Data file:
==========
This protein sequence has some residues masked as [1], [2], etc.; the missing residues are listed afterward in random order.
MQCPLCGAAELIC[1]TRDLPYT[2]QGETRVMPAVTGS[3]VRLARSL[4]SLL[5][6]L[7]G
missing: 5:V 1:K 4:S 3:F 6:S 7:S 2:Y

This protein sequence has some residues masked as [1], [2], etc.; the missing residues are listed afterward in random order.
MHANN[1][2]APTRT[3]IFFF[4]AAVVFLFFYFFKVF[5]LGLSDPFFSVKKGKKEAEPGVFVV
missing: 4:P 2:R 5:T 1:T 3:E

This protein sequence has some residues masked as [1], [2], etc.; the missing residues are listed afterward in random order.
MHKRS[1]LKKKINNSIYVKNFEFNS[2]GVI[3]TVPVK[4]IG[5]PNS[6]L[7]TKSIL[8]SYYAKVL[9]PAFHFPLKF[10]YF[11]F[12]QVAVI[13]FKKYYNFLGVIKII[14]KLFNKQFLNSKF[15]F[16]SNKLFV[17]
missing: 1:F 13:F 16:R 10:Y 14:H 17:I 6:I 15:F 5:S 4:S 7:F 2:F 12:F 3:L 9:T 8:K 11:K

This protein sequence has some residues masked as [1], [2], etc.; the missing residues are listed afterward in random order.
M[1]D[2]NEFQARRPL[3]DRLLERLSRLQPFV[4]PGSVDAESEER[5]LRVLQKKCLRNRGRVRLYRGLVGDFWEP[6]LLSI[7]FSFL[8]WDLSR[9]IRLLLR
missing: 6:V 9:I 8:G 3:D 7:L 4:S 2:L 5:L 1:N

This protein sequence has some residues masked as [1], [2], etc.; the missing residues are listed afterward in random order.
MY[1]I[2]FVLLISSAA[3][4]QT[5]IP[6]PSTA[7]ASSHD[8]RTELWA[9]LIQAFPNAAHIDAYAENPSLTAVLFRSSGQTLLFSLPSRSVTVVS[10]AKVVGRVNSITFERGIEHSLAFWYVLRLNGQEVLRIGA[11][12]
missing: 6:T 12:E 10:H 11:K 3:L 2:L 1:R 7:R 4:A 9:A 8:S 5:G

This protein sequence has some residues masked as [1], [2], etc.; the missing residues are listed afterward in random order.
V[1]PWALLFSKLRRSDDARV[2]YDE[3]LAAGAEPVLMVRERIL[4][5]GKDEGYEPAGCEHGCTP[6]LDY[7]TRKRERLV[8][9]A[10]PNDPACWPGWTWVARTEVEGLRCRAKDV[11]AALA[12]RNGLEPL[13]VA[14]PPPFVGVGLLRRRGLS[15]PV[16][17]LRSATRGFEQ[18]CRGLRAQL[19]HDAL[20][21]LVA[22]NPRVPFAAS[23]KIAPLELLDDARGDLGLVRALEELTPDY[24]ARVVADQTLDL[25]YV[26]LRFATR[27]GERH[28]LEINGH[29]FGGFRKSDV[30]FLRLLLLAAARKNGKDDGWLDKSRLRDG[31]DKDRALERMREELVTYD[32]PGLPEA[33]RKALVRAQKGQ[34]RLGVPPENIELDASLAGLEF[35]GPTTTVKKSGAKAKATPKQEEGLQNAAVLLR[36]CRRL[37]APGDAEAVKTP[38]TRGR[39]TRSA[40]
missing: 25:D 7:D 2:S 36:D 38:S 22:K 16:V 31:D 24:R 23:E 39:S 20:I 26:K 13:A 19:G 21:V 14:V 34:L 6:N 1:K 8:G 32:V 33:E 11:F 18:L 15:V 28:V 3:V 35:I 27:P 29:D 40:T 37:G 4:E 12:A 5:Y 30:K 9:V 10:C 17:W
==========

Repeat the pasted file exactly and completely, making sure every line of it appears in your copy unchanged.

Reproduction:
This protein sequence has some residues masked as [1], [2], etc.; the missing residues are listed afterward in random order.
MQCPLCGAAELIC[1]TRDLPYT[2]QGETRVMPAVTGS[3]VRLARSL[4]SLL[5][6]L[7]G
missing: 5:V 1:K 4:S 3:F 6:S 7:S 2:Y

This protein sequence has some residues masked as [1], [2], etc.; the missing residues are listed afterward in random order.
MHANN[1][2]APTRT[3]IFFF[4]AAVVFLFFYFFKVF[5]LGLSDPFFSVKKGKKEAEPGVFVV
missing: 4:P 2:R 5:T 1:T 3:E

This protein sequence has some residues masked as [1], [2], etc.; the missing residues are listed afterward in random order.
MHKRS[1]LKKKINNSIYVKNFEFNS[2]GVI[3]TVPVK[4]IG[5]PNS[6]L[7]TKSIL[8]SYYAKVL[9]PAFHFPLKF[10]YF[11]F[12]QVAVI[13]FKKYYNFLGVIKII[14]KLFNKQFLNSKF[15]F[16]SNKLFV[17]
missing: 1:F 13:F 16:R 10:Y 14:H 17:I 6:I 15:F 5:S 4:S 7:F 2:F 12:F 3:L 9:T 8:K 11:K

This protein sequence has some residues masked as [1], [2], etc.; the missing residues are listed afterward in random order.
M[1]D[2]NEFQARRPL[3]DRLLERLSRLQPFV[4]PGSVDAESEER[5]LRVLQKKCLRNRGRVRLYRGLVGDFWEP[6]LLSI[7]FSFL[8]WDLSR[9]IRLLLR
missing: 6:V 9:I 8:G 3:D 7:L 4:S 2:L 5:L 1:N

This protein sequence has some residues masked as [1], [2], etc.; the missing residues are listed afterward in random order.
MY[1]I[2]FVLLISSAA[3][4]QT[5]IP[6]PSTA[7]ASSHD[8]RTELWA[9]LIQAFPNAAHIDAYAENPSLTAVLFRSSGQTLLFSLPSRSVTVVS[10]AKVVGRVNSITFERGIEHSLAFWYVLRLNGQEVLRIGA[11][12]
missing: 6:T 12:E 10:H 11:K 3:L 2:L 1:R 7:R 4:A 9:A 8:S 5:G

This protein sequence has some residues masked as [1], [2], etc.; the missing residues are listed afterward in random order.
V[1]PWALLFSKLRRSDDARV[2]YDE[3]LAAGAEPVLMVRERIL[4][5]GKDEGYEPAGCEHGCTP[6]LDY[7]TRKRERLV[8][9]A[10]PNDPACWPGWTWVARTEVEGLRCRAKDV[11]AALA[12]RNGLEPL[13]VA[14]PPPFVGVGLLRRRGLS[15]PV[16][17]LRSATRGFEQ[18]CRGLRAQL[19]HDAL[20][21]LVA[22]NPRVPFAAS[23]KIAPLELLDDARGDLGLVRALEELTPDY[24]ARVVADQTLDL[25]YV[26]LRFATR[27]GERH[28]LEINGH[29]FGGFRKSDV[30]FLRLLLLAAARKNGKDDGWLDKSRLRDG[31]DKDRALERMREELVTYD[32]PGLPEA[33]RKALVRAQKGQ[34]RLGVPPENIELDASLAGLEF[35]GPTTTVKKSGAKAKATPKQEEGLQNAAVLLR[36]CRRL[37]APGDAEAVKTP[38]TRGR[39]TRSA[40]
missing: 25:D 7:D 2:S 36:D 38:S 22:K 16:V 31:D 24:R 23:E 39:S 20:I 26:K 13:A 19:G 21:V 14:V 34:L 6:N 1:K 8:G 32:V 33:E 11:F 18:L 15:V 28:V 3:V 35:I 27:P 29:D 40:T 37:G 4:E 12:A 5:Y 30:K 9:V 10:C 17:W